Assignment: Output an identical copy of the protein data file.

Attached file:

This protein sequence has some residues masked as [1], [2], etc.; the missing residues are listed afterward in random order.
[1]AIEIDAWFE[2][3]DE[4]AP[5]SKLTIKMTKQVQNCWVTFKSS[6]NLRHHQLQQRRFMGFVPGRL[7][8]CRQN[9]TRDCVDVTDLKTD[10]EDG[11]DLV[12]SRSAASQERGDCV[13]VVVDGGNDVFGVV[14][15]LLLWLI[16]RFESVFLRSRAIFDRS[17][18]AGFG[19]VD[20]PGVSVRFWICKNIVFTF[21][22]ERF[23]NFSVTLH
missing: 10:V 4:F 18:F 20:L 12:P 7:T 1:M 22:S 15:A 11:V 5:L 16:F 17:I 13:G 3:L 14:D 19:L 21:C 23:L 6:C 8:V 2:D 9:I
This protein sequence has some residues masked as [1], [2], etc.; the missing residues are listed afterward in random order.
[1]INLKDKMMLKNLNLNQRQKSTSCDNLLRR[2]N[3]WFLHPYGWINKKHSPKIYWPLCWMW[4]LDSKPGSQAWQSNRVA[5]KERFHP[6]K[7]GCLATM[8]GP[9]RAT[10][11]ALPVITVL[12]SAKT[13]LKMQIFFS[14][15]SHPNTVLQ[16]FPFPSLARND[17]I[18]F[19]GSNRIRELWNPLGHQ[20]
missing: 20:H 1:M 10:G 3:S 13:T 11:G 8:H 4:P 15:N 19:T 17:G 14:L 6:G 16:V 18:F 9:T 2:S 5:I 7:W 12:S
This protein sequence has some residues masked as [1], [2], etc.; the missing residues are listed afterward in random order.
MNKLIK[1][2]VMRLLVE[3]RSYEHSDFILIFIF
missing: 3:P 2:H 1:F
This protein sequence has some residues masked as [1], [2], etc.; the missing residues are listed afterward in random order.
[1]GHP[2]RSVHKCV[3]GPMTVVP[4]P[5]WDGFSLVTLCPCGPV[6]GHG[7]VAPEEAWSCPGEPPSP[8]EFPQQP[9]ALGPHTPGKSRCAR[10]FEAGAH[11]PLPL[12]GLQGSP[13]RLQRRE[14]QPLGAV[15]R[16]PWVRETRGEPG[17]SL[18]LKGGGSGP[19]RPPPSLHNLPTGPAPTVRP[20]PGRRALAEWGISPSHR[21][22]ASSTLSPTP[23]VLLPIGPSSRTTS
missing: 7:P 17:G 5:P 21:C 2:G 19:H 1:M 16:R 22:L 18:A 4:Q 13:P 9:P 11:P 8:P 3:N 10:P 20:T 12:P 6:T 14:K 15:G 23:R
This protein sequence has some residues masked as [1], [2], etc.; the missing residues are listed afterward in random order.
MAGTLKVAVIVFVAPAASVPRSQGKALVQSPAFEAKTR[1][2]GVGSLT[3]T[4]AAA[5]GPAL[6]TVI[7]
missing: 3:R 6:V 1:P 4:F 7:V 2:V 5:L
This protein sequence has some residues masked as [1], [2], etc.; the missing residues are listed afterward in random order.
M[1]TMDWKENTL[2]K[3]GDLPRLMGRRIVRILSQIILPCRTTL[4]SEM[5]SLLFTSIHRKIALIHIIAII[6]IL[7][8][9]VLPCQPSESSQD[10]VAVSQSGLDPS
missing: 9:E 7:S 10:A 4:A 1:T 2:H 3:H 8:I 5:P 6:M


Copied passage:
This protein sequence has some residues masked as [1], [2], etc.; the missing residues are listed afterward in random order.
[1]AIEIDAWFE[2][3]DE[4]AP[5]SKLTIKMTKQVQNCWVTFKSS[6]NLRHHQLQQRRFMGFVPGRL[7][8]CRQN[9]TRDCVDVTDLKTD[10]EDG[11]DLV[12]SRSAASQERGDCV[13]VVVDGGNDVFGVV[14][15]LLLWLI[16]RFESVFLRSRAIFDRS[17][18]AGFG[19]VD[20]PGVSVRFWICKNIVFTF[21][22]ERF[23]NFSVTLH
missing: 10:V 4:F 18:F 20:L 12:P 7:T 1:M 22:S 15:A 11:V 5:L 16:F 17:I 13:G 3:L 14:D 19:L 21:C 23:L 6:C 8:V 2:D 9:I
This protein sequence has some residues masked as [1], [2], etc.; the missing residues are listed afterward in random order.
[1]INLKDKMMLKNLNLNQRQKSTSCDNLLRR[2]N[3]WFLHPYGWINKKHSPKIYWPLCWMW[4]LDSKPGSQAWQSNRVA[5]KERFHP[6]K[7]GCLATM[8]GP[9]RAT[10][11]ALPVITVL[12]SAKT[13]LKMQIFFS[14][15]SHPNTVLQ[16]FPFPSLARND[17]I[18]F[19]GSNRIRELWNPLGHQ[20]
missing: 20:H 1:M 10:G 3:S 13:T 11:G 8:H 4:P 15:N 19:T 17:G 14:L 6:G 16:V 18:F 9:T 2:S 5:I 7:W 12:S
This protein sequence has some residues masked as [1], [2], etc.; the missing residues are listed afterward in random order.
MNKLIK[1][2]VMRLLVE[3]RSYEHSDFILIFIF
missing: 3:P 2:H 1:F
This protein sequence has some residues masked as [1], [2], etc.; the missing residues are listed afterward in random order.
[1]GHP[2]RSVHKCV[3]GPMTVVP[4]P[5]WDGFSLVTLCPCGPV[6]GHG[7]VAPEEAWSCPGEPPSP[8]EFPQQP[9]ALGPHTPGKSRCAR[10]FEAGAH[11]PLPL[12]GLQGSP[13]RLQRRE[14]QPLGAV[15]R[16]PWVRETRGEPG[17]SL[18]LKGGGSGP[19]RPPPSLHNLPTGPAPTVRP[20]PGRRALAEWGISPSHR[21][22]ASSTLSPTP[23]VLLPIGPSSRTTS
missing: 7:P 17:G 5:P 21:C 2:G 19:H 1:M 16:R 22:L 18:A 4:Q 13:P 9:P 11:P 8:P 3:N 10:P 20:T 12:P 6:T 14:K 15:G 23:R
This protein sequence has some residues masked as [1], [2], etc.; the missing residues are listed afterward in random order.
MAGTLKVAVIVFVAPAASVPRSQGKALVQSPAFEAKTR[1][2]GVGSLT[3]T[4]AAA[5]GPAL[6]TVI[7]
missing: 3:R 6:V 1:P 4:F 7:V 2:V 5:L
This protein sequence has some residues masked as [1], [2], etc.; the missing residues are listed afterward in random order.
M[1]TMDWKENTL[2]K[3]GDLPRLMGRRIVRILSQIILPCRTTL[4]SEM[5]SLLFTSIHRKIALIHIIAII[6]IL[7][8][9]VLPCQPSESSQD[10]VAVSQSGLDPS
missing: 9:E 7:S 10:A 4:A 1:T 2:H 3:H 8:I 5:P 6:M